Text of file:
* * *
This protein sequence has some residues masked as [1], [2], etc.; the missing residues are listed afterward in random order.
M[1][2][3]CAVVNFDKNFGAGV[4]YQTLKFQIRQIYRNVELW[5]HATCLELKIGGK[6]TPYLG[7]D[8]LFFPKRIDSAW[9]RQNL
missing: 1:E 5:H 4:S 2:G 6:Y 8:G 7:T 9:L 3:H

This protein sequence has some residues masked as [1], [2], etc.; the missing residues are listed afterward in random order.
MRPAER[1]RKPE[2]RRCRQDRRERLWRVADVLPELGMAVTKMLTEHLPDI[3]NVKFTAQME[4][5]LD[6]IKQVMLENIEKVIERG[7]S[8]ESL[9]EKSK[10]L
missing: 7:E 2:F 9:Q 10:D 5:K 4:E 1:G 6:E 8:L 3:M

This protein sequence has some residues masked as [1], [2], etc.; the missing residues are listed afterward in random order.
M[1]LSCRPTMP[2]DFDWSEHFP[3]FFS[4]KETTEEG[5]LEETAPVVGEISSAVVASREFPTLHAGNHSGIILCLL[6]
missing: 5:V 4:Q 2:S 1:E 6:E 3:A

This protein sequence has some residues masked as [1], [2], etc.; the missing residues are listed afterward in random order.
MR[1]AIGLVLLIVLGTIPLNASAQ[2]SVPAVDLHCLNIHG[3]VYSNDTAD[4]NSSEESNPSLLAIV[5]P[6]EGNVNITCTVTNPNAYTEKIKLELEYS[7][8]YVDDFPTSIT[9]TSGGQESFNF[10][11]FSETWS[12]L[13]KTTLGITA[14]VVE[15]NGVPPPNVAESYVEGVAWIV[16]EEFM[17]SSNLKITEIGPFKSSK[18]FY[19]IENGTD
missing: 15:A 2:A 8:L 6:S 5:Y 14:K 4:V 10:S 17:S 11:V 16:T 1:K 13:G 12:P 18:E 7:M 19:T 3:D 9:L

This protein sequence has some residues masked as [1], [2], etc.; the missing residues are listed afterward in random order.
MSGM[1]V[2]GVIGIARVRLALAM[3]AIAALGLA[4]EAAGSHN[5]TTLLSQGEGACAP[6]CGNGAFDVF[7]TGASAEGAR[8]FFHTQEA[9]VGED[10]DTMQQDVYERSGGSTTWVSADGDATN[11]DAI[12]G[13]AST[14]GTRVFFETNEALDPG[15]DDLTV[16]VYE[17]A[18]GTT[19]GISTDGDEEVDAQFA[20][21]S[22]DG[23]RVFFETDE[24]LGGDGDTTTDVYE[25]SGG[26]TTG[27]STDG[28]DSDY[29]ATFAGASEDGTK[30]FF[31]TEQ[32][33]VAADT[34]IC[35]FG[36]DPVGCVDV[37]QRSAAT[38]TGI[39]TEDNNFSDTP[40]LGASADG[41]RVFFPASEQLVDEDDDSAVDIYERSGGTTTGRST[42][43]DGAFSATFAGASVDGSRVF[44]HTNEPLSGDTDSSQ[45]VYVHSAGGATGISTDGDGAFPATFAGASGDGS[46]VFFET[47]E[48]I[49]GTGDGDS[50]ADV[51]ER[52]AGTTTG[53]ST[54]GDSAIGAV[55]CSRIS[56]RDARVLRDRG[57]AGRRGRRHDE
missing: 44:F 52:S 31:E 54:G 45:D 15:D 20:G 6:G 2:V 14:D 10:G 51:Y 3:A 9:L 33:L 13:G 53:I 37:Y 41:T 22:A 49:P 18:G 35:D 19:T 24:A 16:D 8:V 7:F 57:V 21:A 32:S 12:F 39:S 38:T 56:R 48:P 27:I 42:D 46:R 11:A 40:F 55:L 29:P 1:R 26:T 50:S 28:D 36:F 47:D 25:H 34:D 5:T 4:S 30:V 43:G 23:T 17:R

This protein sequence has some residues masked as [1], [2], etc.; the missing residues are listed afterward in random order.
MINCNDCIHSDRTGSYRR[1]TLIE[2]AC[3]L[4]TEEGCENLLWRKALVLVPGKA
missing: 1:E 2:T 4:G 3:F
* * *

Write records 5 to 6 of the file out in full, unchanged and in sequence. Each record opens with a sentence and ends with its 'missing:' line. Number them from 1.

This protein sequence has some residues masked as [1], [2], etc.; the missing residues are listed afterward in random order.
MSGM[1]V[2]GVIGIARVRLALAM[3]AIAALGLA[4]EAAGSHN[5]TTLLSQGEGACAP[6]CGNGAFDVF[7]TGASAEGAR[8]FFHTQEA[9]VGED[10]DTMQQDVYERSGGSTTWVSADGDATN[11]DAI[12]G[13]AST[14]GTRVFFETNEALDPG[15]DDLTV[16]VYE[17]A[18]GTT[19]GISTDGDEEVDAQFA[20][21]S[22]DG[23]RVFFETDE[24]LGGDGDTTTDVYE[25]SGG[26]TTG[27]STDG[28]DSDY[29]ATFAGASEDGTK[30]FF[31]TEQ[32][33]VAADT[34]IC[35]FG[36]DPVGCVDV[37]QRSAAT[38]TGI[39]TEDNNFSDTP[40]LGASADG[41]RVFFPASEQLVDEDDDSAVDIYERSGGTTTGRST[42][43]DGAFSATFAGASVDGSRVF[44]HTNEPLSGDTDSSQ[45]VYVHSAGGATGISTDGDGAFPATFAGASGDGS[46]VFFET[47]E[48]I[49]GTGDGDS[50]ADV[51]ER[52]AGTTTG[53]ST[54]GDSAIGAV[55]CSRIS[56]RDARVLRDRG[57]AGRRGRRHDE
missing: 44:F 52:S 31:E 54:G 45:D 15:D 20:G 6:G 2:V 14:D 10:G 51:Y 3:A 9:L 33:L 13:G 53:I 37:Y 41:T 22:A 49:P 18:G 35:D 19:T 24:A 16:D 8:V 7:F 57:V 21:A 32:S 12:F 39:S 38:T 56:R 48:P 27:I 42:D 46:R 11:A 40:F 55:L 29:P 1:R 26:T 50:S 28:D 36:F 47:D 25:H 34:D 5:T 4:S 30:V 43:G 23:T 17:R

This protein sequence has some residues masked as [1], [2], etc.; the missing residues are listed afterward in random order.
MINCNDCIHSDRTGSYRR[1]TLIE[2]AC[3]L[4]TEEGCENLLWRKALVLVPGKA
missing: 1:E 2:T 4:G 3:F